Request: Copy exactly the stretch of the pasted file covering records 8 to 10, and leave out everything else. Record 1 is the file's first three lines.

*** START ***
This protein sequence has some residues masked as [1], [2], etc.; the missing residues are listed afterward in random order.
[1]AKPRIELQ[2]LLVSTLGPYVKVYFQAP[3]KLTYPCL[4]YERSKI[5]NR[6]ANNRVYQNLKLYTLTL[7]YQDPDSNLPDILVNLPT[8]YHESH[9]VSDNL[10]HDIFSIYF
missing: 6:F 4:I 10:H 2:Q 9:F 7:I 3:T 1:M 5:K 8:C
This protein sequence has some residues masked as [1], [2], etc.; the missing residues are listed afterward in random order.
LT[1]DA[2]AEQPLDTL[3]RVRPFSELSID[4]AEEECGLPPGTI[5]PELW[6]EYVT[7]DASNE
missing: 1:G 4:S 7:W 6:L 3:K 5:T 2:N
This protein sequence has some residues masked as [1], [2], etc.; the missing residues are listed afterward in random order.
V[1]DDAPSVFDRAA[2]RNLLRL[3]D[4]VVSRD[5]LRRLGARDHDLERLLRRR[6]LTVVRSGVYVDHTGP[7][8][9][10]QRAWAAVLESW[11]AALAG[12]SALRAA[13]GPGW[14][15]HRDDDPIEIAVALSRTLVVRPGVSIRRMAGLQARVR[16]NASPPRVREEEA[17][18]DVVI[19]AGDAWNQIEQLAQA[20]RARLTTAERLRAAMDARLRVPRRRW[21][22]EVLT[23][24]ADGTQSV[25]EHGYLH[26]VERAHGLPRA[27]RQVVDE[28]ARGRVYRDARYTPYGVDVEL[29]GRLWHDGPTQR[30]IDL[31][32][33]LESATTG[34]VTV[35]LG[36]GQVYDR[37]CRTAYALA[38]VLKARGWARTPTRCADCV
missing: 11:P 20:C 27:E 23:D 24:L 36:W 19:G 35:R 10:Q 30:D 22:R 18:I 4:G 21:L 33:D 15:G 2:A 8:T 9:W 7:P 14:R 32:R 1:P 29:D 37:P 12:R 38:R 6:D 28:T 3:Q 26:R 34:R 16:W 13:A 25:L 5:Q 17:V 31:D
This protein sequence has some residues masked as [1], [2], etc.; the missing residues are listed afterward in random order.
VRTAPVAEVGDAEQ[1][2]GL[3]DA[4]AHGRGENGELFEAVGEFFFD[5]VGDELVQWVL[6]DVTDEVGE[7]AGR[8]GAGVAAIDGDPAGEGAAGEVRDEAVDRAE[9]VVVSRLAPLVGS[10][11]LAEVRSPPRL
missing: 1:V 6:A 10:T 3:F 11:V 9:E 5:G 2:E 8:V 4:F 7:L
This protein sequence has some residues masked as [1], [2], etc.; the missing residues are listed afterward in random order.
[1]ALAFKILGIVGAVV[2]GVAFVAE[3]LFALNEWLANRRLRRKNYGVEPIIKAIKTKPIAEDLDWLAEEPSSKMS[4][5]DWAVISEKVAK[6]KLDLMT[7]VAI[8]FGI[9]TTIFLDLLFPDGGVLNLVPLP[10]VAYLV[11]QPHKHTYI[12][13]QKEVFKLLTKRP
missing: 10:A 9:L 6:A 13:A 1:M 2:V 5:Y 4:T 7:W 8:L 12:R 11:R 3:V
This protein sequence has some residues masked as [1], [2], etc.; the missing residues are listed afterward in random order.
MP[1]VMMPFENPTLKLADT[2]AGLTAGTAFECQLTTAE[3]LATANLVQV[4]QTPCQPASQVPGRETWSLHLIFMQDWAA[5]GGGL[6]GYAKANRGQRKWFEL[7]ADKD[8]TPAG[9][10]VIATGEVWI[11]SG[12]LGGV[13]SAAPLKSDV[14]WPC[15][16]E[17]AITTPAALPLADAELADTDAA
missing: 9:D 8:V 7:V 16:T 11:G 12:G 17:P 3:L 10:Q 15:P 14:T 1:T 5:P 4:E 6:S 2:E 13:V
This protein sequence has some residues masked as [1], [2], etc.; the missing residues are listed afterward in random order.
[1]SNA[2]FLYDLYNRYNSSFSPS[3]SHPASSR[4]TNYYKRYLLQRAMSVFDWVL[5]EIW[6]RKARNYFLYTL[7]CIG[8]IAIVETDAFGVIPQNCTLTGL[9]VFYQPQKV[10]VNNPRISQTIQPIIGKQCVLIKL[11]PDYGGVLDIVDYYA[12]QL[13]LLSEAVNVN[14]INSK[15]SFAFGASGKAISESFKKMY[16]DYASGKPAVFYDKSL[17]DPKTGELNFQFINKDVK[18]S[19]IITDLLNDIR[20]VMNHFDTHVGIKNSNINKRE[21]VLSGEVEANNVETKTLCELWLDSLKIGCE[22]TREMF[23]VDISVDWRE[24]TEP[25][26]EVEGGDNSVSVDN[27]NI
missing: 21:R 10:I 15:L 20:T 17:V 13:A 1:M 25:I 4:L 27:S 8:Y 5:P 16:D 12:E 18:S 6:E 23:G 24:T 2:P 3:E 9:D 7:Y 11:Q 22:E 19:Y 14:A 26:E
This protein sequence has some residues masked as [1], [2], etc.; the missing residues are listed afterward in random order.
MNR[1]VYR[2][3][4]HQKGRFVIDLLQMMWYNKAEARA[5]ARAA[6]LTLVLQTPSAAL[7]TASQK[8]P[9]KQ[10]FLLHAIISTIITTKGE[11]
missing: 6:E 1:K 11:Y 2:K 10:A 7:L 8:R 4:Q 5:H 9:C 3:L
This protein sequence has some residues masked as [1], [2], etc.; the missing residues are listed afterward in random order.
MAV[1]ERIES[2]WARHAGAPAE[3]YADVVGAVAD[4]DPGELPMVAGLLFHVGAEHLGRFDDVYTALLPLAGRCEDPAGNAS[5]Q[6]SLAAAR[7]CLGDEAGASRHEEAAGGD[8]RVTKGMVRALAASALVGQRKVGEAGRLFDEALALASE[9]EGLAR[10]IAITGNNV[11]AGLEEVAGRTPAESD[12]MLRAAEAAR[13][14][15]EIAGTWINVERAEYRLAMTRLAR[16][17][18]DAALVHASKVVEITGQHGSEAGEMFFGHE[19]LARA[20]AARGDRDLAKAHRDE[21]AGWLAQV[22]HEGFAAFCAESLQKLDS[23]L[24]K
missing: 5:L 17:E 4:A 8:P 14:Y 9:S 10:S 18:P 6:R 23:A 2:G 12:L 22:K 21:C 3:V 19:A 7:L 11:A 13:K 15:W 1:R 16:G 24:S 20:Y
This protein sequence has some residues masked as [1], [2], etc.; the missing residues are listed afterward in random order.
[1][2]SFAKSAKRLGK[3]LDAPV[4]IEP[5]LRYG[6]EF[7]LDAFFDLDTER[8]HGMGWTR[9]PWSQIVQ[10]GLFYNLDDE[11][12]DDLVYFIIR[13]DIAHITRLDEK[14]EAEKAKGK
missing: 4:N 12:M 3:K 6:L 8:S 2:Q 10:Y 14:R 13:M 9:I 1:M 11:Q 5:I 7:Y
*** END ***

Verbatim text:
This protein sequence has some residues masked as [1], [2], etc.; the missing residues are listed afterward in random order.
MNR[1]VYR[2][3][4]HQKGRFVIDLLQMMWYNKAEARA[5]ARAA[6]LTLVLQTPSAAL[7]TASQK[8]P[9]KQ[10]FLLHAIISTIITTKGE[11]
missing: 6:E 1:K 11:Y 2:K 10:A 7:L 8:R 4:Q 5:H 9:C 3:L
This protein sequence has some residues masked as [1], [2], etc.; the missing residues are listed afterward in random order.
MAV[1]ERIES[2]WARHAGAPAE[3]YADVVGAVAD[4]DPGELPMVAGLLFHVGAEHLGRFDDVYTALLPLAGRCEDPAGNAS[5]Q[6]SLAAAR[7]CLGDEAGASRHEEAAGGD[8]RVTKGMVRALAASALVGQRKVGEAGRLFDEALALASE[9]EGLAR[10]IAITGNNV[11]AGLEEVAGRTPAESD[12]MLRAAEAAR[13][14][15]EIAGTWINVERAEYRLAMTRLAR[16][17][18]DAALVHASKVVEITGQHGSEAGEMFFGHE[19]LARA[20]AARGDRDLAKAHRDE[21]AGWLAQV[22]HEGFAAFCAESLQKLDS[23]L[24]K
missing: 5:L 17:E 4:A 8:P 14:Y 9:S 10:S 18:P 6:R 23:A 2:G 12:L 22:K 21:C 3:V 19:A 7:L 11:A 13:K 15:W 1:R 16:G 24:S 20:Y
This protein sequence has some residues masked as [1], [2], etc.; the missing residues are listed afterward in random order.
[1][2]SFAKSAKRLGK[3]LDAPV[4]IEP[5]LRYG[6]EF[7]LDAFFDLDTER[8]HGMGWTR[9]PWSQIVQ[10]GLFYNLDDE[11][12]DDLVYFIIR[13]DIAHITRLDEK[14]EAEKAKGK
missing: 4:N 12:M 3:K 6:L 8:S 2:Q 10:Y 14:R 13:M 9:I 1:M 11:Q 5:I 7:Y